One of the most difficult diagnoses in the elbow pain is synovial fold syndrome. These folds of synovial membrane are remnants of embryological synovial tissue in the elbow joint. With extension of the elbow patient feels pain at the back of the elbow. The baseball player usually feels the pain at the end of the pitch cycle during the release phase. The MR imaging is diagnostic. It shows the synovial fold in symptomatic patients posteriorly just above the olecranon or between the humerus and the radius in the radiocapitellar joint. This tissue averages 3 mm in thickness. The presence of synovial fold is not always symptomatic, but if symptoms arise, cortisone shots could be tried for relief. If the symptoms are bothersome and interfere with the game, the UofL Health – Hand Care team may recommend arthroscopic surgery. In elbow arthroscopy, your surgeon with the UofL Health – Kleinert Kutz Surgery Center can examine the entire elbow joint directly with 3.5 mm scopes and visualize the extent of the synovial fold. Your surgeon will remove this tissue with shavers. As soon as the incisions heal, patients are released to activity and sports.
Cubital Tunnel Syndrome
Cubital tunnel syndrome is an acute or chronic compression of the ulnar nerve at the elbow. The nerve runs between the olecranon (posterior aspect of the elbow) and the medial epicondyle (funny bone) at the elbow area. The nerve can be compressed by anatomical abnormalities such as “fibrous bands”, or by bony abnormalities such as bone spurs. Also, inflammation of the nerve could be the cause of chronic displacement of the nerve while bending and extending the elbow.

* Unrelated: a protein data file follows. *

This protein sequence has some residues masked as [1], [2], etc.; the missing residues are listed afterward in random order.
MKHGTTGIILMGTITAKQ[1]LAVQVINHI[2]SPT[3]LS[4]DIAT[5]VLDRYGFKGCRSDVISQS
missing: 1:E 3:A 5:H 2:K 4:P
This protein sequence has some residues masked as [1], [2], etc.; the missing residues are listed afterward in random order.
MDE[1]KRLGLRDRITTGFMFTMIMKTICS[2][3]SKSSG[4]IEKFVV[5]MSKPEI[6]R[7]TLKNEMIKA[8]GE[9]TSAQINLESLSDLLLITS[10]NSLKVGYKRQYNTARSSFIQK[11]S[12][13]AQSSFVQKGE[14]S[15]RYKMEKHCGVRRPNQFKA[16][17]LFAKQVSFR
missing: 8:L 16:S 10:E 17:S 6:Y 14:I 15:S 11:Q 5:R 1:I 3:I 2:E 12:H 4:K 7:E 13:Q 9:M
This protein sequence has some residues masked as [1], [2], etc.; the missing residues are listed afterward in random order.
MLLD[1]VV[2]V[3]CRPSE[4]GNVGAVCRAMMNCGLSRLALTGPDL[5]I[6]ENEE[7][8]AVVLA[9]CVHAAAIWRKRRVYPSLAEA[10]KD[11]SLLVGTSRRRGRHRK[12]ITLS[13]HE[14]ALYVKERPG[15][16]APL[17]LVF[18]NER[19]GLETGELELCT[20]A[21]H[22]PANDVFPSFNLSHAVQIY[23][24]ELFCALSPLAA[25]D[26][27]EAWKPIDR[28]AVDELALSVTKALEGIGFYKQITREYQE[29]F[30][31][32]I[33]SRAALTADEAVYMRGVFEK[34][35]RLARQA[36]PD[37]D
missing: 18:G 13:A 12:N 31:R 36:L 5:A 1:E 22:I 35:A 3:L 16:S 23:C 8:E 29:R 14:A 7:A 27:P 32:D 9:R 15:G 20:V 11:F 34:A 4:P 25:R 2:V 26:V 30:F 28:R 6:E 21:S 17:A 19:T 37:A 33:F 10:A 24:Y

Fracture of the Hook of the Hamate
Hamate is one of the eight bones in the wrist. It has a bony extension on the palm side called “the hook”. The hook of the hamate forms the sidewall of the carpal tunnel. The roof of the carpal tunnel is a thick ligament, transverse carpal ligament that attaches on the hook of the hamate. One can feel the hook of the hamate in the pillar area (the heel of the palm) on the small finger side.
Fracture of the hook of the hamate is an uncommon condition. It often occurs with sports activities such as tennis, golf and baseball. It may go undiagnosed and can be the cause of long standing wrist pain. The blow of the bat or the racquet on the bone may cause a direct injury. With indirect injury, the force on the transverse carpal ligament wrenches the hook. The hamate breaks at its weakest point where the hook connects to the body. The blood vessel to the hook can be injured as well, causing disruption to the blood supply. The loss of blood supply can result in necrosis, -death and softening, of the bone. The loss of blood supply to the hook is the biggest challenge to fracture healing and may cause nonunion.
These fractures are better treated early and surgically if there is any displacement. Surgical treatment is better than cast treatment in these cases. Worried about the blood supply to the hamate, some surgeons will recommend removing the broken part. Others believe fixation of the fracture restores the anatomy and should be the choice in athletes. Both methods have satisfactory and comparable outcomes.